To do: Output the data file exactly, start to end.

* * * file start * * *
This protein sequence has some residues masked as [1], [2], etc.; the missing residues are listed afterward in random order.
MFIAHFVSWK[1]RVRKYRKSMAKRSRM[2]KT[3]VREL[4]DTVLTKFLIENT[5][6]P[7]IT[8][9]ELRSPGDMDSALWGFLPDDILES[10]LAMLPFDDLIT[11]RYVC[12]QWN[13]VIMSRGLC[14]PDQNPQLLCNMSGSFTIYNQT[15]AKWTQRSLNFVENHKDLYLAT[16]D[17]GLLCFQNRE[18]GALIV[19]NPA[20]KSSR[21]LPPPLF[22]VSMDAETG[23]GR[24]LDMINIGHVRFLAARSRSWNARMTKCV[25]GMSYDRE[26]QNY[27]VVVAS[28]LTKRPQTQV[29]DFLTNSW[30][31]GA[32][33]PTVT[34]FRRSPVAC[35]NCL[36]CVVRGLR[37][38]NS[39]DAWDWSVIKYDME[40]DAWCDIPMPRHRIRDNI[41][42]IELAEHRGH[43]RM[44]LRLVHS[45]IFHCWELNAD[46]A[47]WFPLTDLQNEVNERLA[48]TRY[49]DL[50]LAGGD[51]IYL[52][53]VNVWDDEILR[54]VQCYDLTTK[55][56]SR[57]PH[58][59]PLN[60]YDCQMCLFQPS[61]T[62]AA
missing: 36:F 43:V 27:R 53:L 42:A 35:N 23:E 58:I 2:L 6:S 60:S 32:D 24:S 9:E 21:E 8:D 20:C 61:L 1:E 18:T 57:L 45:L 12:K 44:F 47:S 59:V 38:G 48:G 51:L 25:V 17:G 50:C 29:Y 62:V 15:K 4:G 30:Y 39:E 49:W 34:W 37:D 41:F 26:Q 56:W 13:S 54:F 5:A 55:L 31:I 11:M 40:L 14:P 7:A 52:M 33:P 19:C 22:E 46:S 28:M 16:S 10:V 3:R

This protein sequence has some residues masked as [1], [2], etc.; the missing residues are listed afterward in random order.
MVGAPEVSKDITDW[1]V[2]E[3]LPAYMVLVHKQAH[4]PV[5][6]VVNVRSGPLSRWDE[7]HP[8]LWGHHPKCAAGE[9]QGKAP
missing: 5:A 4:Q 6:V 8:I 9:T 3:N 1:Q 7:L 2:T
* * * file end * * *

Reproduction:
This protein sequence has some residues masked as [1], [2], etc.; the missing residues are listed afterward in random order.
MFIAHFVSWK[1]RVRKYRKSMAKRSRM[2]KT[3]VREL[4]DTVLTKFLIENT[5][6]P[7]IT[8][9]ELRSPGDMDSALWGFLPDDILES[10]LAMLPFDDLIT[11]RYVC[12]QWN[13]VIMSRGLC[14]PDQNPQLLCNMSGSFTIYNQT[15]AKWTQRSLNFVENHKDLYLAT[16]D[17]GLLCFQNRE[18]GALIV[19]NPA[20]KSSR[21]LPPPLF[22]VSMDAETG[23]GR[24]LDMINIGHVRFLAARSRSWNARMTKCV[25]GMSYDRE[26]QNY[27]VVVAS[28]LTKRPQTQV[29]DFLTNSW[30][31]GA[32][33]PTVT[34]FRRSPVAC[35]NCL[36]CVVRGLR[37][38]NS[39]DAWDWSVIKYDME[40]DAWCDIPMPRHRIRDNI[41][42]IELAEHRGH[43]RM[44]LRLVHS[45]IFHCWELNAD[46]A[47]WFPLTDLQNEVNERLA[48]TRY[49]DL[50]LAGGD[51]IYL[52][53]VNVWDDEILR[54]VQCYDLTTK[55][56]SR[57]PH[58][59]PLN[60]YDCQMCLFQPS[61]T[62]AA
missing: 36:F 43:V 27:R 53:L 42:A 35:N 23:E 58:I 2:L 6:S 60:S 32:D 24:S 9:E 21:E 8:D 20:C 61:L 1:E 18:T 57:L 45:L 12:K 44:F 47:S 59:V 38:G 48:G 51:L 25:V 17:G 50:C 29:Y 62:V 15:K 4:G 30:Y 39:E 49:W 34:W 37:D 41:F 26:Q 56:W 13:S 54:F 5:A 55:L 31:I 11:M 40:L 14:P 7:A 52:M 33:P 19:C 22:E 46:S 28:M 16:S 10:V 3:R

This protein sequence has some residues masked as [1], [2], etc.; the missing residues are listed afterward in random order.
MVGAPEVSKDITDW[1]V[2]E[3]LPAYMVLVHKQAH[4]PV[5][6]VVNVRSGPLSRWDE[7]HP[8]LWGHHPKCAAGE[9]QGKAP
missing: 5:A 4:Q 6:V 8:I 9:T 3:N 1:Q 7:L 2:T